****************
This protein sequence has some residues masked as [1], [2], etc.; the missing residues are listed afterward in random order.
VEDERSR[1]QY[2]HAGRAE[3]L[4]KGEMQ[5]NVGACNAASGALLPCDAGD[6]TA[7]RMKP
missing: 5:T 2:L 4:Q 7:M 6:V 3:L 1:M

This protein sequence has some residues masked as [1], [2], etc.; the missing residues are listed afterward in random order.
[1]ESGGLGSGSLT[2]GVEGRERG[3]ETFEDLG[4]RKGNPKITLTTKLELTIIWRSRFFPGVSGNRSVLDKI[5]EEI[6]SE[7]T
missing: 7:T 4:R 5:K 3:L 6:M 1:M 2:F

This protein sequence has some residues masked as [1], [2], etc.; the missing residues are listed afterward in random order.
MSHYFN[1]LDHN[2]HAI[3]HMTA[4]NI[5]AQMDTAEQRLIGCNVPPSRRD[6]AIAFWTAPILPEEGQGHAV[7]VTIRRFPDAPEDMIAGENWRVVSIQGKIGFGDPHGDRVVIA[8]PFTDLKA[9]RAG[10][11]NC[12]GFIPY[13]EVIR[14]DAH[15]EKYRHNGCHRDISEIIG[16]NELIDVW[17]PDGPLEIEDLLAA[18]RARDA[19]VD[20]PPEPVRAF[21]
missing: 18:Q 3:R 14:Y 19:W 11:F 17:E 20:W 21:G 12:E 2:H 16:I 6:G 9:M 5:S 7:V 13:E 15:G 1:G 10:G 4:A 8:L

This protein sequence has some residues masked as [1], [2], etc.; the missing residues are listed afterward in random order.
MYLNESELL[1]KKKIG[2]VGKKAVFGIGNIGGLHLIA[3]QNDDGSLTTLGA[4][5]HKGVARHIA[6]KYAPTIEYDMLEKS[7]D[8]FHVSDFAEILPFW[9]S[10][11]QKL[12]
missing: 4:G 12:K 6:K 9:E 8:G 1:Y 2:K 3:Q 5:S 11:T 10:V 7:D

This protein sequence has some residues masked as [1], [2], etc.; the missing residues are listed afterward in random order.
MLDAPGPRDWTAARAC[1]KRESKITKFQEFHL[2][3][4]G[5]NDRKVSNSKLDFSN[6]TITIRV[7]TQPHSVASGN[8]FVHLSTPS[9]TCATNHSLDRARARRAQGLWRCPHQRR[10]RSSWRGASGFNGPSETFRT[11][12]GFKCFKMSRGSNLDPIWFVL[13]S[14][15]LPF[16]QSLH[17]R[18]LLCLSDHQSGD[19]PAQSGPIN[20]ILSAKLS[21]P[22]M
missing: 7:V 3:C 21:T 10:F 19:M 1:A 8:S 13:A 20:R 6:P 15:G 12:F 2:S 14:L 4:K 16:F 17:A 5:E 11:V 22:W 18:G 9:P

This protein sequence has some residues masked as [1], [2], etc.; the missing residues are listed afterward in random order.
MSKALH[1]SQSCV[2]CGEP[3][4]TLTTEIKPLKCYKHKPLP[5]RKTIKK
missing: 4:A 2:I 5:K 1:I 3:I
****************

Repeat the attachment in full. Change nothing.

This protein sequence has some residues masked as [1], [2], etc.; the missing residues are listed afterward in random order.
VEDERSR[1]QY[2]HAGRAE[3]L[4]KGEMQ[5]NVGACNAASGALLPCDAGD[6]TA[7]RMKP
missing: 5:T 2:L 4:Q 7:M 6:V 3:L 1:M

This protein sequence has some residues masked as [1], [2], etc.; the missing residues are listed afterward in random order.
[1]ESGGLGSGSLT[2]GVEGRERG[3]ETFEDLG[4]RKGNPKITLTTKLELTIIWRSRFFPGVSGNRSVLDKI[5]EEI[6]SE[7]T
missing: 7:T 4:R 5:K 3:L 6:M 1:M 2:F

This protein sequence has some residues masked as [1], [2], etc.; the missing residues are listed afterward in random order.
MSHYFN[1]LDHN[2]HAI[3]HMTA[4]NI[5]AQMDTAEQRLIGCNVPPSRRD[6]AIAFWTAPILPEEGQGHAV[7]VTIRRFPDAPEDMIAGENWRVVSIQGKIGFGDPHGDRVVIA[8]PFTDLKA[9]RAG[10][11]NC[12]GFIPY[13]EVIR[14]DAH[15]EKYRHNGCHRDISEIIG[16]NELIDVW[17]PDGPLEIEDLLAA[18]RARDA[19]VD[20]PPEPVRAF[21]
missing: 18:Q 3:R 14:Y 19:W 11:F 17:E 20:W 21:G 12:E 2:H 16:I 6:G 9:M 5:S 7:V 13:E 15:G 1:G 10:G 4:A 8:L

This protein sequence has some residues masked as [1], [2], etc.; the missing residues are listed afterward in random order.
MYLNESELL[1]KKKIG[2]VGKKAVFGIGNIGGLHLIA[3]QNDDGSLTTLGA[4][5]HKGVARHIA[6]KYAPTIEYDMLEKS[7]D[8]FHVSDFAEILPFW[9]S[10][11]QKL[12]
missing: 4:G 12:K 6:K 9:E 8:G 1:Y 2:K 3:Q 5:S 11:T 10:V 7:D

This protein sequence has some residues masked as [1], [2], etc.; the missing residues are listed afterward in random order.
MLDAPGPRDWTAARAC[1]KRESKITKFQEFHL[2][3][4]G[5]NDRKVSNSKLDFSN[6]TITIRV[7]TQPHSVASGN[8]FVHLSTPS[9]TCATNHSLDRARARRAQGLWRCPHQRR[10]RSSWRGASGFNGPSETFRT[11][12]GFKCFKMSRGSNLDPIWFVL[13]S[14][15]LPF[16]QSLH[17]R[18]LLCLSDHQSGD[19]PAQSGPIN[20]ILSAKLS[21]P[22]M
missing: 7:V 3:C 21:T 10:F 19:M 1:A 8:S 13:A 20:R 6:P 15:G 12:F 2:S 14:L 4:K 16:F 17:A 5:E 11:V 22:W 18:G 9:P

This protein sequence has some residues masked as [1], [2], etc.; the missing residues are listed afterward in random order.
MSKALH[1]SQSCV[2]CGEP[3][4]TLTTEIKPLKCYKHKPLP[5]RKTIKK
missing: 4:A 2:I 5:K 1:I 3:I